I have been gifted a fortunate life. I was born in 1944 and was thus too young to be aware of World War 2 or the rationing that took place for some years after. I was the second child, which means the parents had a chance at parenting prior to my arrival.
My first memories of family life were in Romsey, Victoria, where my father was the local doctor. We lived there until I was eight, by which stage I was one of six children. Life was good. We had our own pony to ride and the local primary school, where I started my schooling, was a short walk away. My maternal grandmother was a regular visitor and a maternal aunt lived on a large sheep property a few miles distant.
In December 1952, the whole family boarded a ship to Italy as my father had decided to live in Ireland. We spent a short time in Rome, then went to Ireland via Paris. My mother was pregnant with number seven child and my father was determined that the child should be born in Ireland. This would enable them to buy property in the child's name. This did not eventuate as there was insufficient work for my father to support his growing family and he worked in Europe whilst also furthering his medical studies. This allowed us to remain in rural Ireland where we continued a relatively relaxed life. It was here we all got bicycles so we could not only ride to the local primary school, but also the five miles to the nearest secondary schools. We also took up tennis and played in various local tournaments.
In mid-1956 the family returned to Australia as my father was employed in Tasmania for a few months prior to moving to NSW. There we lived on Lake Macquarie at Coal Point from where we travelled to Newcastle for our secondary schooling. This idyllic life, where we swam, fished and mucked about in a dinghy, came to an abrupt end when, once more we moved. This time it was to Melbourne where, fortunately, the older four of us remained to finish our education. My last two years were spent at boarding school, but once again my maternal relatives came to the rescue and looked after us during the school holidays.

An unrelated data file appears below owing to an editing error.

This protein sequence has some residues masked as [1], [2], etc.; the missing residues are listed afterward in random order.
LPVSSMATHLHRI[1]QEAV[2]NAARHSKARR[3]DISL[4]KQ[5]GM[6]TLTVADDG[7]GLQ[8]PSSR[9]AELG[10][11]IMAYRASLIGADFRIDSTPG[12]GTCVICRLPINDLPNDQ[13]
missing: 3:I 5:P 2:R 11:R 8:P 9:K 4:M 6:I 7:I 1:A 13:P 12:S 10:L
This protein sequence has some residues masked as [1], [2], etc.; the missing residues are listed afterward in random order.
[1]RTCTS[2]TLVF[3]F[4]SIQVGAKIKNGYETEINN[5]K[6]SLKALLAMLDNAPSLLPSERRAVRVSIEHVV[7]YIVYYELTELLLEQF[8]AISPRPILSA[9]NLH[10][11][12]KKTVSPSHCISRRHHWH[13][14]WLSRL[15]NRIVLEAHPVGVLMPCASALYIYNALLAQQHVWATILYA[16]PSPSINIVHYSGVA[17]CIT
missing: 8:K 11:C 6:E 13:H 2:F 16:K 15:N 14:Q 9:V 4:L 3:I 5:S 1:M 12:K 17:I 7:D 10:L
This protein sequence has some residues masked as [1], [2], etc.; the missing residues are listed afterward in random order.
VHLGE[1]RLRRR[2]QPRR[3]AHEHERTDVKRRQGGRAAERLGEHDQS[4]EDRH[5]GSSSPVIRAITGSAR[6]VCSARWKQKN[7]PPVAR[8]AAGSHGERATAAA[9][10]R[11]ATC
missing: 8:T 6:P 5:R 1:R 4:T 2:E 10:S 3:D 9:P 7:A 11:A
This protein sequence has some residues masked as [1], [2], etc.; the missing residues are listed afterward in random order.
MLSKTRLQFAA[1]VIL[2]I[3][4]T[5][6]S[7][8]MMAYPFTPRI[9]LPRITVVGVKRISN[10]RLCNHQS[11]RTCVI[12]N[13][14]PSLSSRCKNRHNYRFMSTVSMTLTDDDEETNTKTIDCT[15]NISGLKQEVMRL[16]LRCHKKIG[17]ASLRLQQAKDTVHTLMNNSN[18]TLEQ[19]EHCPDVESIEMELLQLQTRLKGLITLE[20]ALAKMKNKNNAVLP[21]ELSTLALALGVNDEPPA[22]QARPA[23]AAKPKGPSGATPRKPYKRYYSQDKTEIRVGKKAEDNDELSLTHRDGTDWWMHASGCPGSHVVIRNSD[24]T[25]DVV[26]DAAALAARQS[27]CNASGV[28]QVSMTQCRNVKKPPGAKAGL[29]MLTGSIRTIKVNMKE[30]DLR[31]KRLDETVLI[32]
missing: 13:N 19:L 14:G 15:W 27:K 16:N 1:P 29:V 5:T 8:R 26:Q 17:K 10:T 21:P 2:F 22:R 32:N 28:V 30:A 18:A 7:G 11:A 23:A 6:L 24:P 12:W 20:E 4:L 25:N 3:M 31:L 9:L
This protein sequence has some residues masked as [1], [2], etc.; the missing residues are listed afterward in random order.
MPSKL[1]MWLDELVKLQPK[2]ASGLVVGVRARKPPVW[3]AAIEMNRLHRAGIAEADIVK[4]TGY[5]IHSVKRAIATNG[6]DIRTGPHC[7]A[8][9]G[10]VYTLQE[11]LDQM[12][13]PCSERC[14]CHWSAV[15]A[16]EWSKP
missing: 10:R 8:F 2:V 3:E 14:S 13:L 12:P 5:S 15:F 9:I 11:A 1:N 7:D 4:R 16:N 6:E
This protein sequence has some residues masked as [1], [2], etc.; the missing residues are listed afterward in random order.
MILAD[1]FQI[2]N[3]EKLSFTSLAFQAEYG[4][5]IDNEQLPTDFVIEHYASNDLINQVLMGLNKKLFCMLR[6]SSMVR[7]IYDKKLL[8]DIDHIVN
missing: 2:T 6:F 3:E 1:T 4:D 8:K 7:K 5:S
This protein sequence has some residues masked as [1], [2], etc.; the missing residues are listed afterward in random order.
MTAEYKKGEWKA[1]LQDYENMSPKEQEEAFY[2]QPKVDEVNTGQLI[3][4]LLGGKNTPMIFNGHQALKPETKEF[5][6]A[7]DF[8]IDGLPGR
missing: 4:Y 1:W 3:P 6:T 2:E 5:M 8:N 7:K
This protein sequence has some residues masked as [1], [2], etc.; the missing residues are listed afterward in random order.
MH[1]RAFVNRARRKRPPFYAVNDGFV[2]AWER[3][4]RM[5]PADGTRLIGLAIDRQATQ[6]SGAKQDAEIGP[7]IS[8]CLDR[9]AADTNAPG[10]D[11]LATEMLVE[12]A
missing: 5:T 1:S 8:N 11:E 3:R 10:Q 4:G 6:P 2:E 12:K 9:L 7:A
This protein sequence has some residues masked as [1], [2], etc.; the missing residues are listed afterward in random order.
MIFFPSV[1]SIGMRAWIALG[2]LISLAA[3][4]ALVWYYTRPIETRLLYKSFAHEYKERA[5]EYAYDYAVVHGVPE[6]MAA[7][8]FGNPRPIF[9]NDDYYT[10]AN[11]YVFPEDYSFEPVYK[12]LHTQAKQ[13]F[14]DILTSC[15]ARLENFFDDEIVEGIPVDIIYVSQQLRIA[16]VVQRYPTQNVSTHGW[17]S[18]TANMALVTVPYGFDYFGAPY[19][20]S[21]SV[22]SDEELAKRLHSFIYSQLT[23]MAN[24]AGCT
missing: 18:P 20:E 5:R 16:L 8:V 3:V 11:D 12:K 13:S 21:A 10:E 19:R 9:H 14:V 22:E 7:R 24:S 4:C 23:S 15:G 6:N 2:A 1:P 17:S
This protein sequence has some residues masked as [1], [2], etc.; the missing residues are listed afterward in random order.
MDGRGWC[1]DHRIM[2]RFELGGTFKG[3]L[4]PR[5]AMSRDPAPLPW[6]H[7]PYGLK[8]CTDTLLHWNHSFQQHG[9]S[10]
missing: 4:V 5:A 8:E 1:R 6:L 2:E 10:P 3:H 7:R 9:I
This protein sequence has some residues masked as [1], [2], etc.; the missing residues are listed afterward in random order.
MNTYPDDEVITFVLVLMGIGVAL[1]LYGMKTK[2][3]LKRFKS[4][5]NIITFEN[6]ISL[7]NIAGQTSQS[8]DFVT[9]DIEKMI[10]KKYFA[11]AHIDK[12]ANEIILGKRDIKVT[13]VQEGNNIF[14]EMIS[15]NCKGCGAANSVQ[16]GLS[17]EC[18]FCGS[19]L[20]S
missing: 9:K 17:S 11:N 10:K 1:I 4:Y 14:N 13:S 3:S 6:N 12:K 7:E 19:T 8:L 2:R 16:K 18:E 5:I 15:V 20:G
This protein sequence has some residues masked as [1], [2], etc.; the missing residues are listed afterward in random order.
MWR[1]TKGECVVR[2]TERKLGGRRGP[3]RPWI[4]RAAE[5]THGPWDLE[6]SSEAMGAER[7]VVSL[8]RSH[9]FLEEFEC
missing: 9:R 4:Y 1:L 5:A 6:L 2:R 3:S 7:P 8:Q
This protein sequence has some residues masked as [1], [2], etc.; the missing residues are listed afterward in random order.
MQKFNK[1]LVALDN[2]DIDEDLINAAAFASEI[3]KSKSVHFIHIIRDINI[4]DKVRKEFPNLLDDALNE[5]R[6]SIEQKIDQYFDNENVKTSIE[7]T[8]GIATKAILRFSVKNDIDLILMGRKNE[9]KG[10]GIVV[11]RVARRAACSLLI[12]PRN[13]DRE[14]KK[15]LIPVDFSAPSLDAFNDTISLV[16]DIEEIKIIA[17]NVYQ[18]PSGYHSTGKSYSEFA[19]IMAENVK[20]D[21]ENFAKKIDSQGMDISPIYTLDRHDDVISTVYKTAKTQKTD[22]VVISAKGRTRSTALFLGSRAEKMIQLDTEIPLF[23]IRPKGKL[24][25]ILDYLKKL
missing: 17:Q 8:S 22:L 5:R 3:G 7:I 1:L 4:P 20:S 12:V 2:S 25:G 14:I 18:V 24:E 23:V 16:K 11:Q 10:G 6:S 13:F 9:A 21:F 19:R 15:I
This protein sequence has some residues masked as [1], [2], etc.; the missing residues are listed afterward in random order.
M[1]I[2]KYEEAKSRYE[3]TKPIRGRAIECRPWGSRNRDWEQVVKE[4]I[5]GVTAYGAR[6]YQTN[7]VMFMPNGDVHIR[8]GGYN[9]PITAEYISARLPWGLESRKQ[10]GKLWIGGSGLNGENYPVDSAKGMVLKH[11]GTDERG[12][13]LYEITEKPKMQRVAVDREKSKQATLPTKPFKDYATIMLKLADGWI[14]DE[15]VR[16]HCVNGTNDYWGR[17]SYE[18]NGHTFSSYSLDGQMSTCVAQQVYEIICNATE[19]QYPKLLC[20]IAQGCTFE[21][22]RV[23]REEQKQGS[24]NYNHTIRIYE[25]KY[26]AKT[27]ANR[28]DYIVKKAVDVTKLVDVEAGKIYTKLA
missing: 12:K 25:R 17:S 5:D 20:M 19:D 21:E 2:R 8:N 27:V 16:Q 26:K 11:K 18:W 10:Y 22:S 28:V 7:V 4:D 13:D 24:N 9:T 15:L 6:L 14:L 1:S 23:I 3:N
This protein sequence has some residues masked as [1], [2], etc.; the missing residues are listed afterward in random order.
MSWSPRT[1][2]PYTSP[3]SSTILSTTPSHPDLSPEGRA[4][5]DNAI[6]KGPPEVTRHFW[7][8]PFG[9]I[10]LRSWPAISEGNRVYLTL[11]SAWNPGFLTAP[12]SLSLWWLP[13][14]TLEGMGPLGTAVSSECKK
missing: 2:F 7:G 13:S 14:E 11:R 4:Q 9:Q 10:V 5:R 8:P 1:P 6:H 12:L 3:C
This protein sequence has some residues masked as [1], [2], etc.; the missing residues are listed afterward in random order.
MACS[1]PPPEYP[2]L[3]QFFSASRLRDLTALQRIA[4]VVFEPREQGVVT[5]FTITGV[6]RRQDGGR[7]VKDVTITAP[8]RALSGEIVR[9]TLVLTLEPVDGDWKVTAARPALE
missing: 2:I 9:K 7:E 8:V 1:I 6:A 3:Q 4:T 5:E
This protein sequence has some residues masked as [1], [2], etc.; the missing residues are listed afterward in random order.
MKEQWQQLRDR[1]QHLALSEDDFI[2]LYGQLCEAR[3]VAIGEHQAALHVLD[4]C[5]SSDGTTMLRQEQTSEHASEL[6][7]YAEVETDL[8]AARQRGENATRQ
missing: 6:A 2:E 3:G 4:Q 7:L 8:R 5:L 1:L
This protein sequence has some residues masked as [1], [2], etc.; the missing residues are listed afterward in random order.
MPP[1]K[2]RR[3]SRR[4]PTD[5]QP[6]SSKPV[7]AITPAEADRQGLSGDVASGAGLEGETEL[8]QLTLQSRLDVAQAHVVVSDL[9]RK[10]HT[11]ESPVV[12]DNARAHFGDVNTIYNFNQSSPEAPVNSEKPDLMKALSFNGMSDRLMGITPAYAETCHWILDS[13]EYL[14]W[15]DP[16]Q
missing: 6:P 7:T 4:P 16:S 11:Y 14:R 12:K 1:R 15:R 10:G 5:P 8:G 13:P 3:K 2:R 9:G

Education was a high priority with my parents, so I was able to attend Melbourne University before starting my working career as a biochemist at Wimmera Base Hospital, Horsham. I remained there for two years before my marriage and return to Melbourne. After our first child was born, we lived in Ireland for eighteen months, where our second child was born. We returned to Melbourne where two boys joined our two girls. In 1977 we moved to Euroa prior to buying a property out of Benalla.
We have moved a few more times, but now we are back to stay.
As you can see, I have had a fortunate life. Firstly, I was born into a large family which meant that regardless of our moves we had an inbuilt support group. We are all blessed with good genes and all ten of us are still living. My own family has also enjoyed good health and more importantly, been endowed with
‘A Good Sense of Humour’,
an essential ingredient for
‘A Fortunate Life’.